One of the traits I noticed in gifted children or child prodigies is that they have self-confidence. They are risk-takers and they like challenges. They are not afraid to try new things especially in their area of interest. As parents, we can help build their confidence by believing in them, in their potential and their capabilities. When my son was just starting to play in the Mass, I was so nervous. I kept praying that he would not mess up the Mass by playing the piano. I would ask him repeatedly before the Masses if he is sure he can play the songs right. I would listen to him practice at home. When I hear him play the songs perfectly at home, I am less nervous. If not and he decides he will still play it in the church, I would be praying fervently at the pews. So far, he has been playing well. I’m glad I supported his decision to try and believed in his potential and new-found skill. These days, I still get nervous when he plays new songs. But my confidence in his has also grown in the past year that I saw him improve a lot on his chosen instrument. I noticed that my confidence in him helps build his confidence also. He searches for my look of approval whenever he plays. He feels happy whenever I praise him and his talent.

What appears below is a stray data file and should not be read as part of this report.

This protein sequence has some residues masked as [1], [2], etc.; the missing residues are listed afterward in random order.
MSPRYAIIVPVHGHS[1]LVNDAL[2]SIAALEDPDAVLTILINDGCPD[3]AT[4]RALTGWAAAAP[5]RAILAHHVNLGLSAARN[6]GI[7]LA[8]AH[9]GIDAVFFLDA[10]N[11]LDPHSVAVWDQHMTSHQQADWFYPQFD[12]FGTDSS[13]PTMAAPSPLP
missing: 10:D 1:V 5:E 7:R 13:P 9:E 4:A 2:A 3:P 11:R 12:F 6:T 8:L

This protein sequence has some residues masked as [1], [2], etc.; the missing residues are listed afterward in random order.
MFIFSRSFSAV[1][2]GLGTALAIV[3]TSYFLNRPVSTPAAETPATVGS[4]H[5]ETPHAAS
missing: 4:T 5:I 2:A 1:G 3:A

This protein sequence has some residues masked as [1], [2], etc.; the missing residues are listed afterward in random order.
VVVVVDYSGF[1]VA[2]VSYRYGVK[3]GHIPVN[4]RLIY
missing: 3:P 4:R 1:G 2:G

This next video is just last month. It was his first time to play this song for the Novena to the Sacred Heart of Jesus. He started learning it around an hour before the Mass. Then, he played it as the recessional.
Provide for your child a nurturing and supportive environment.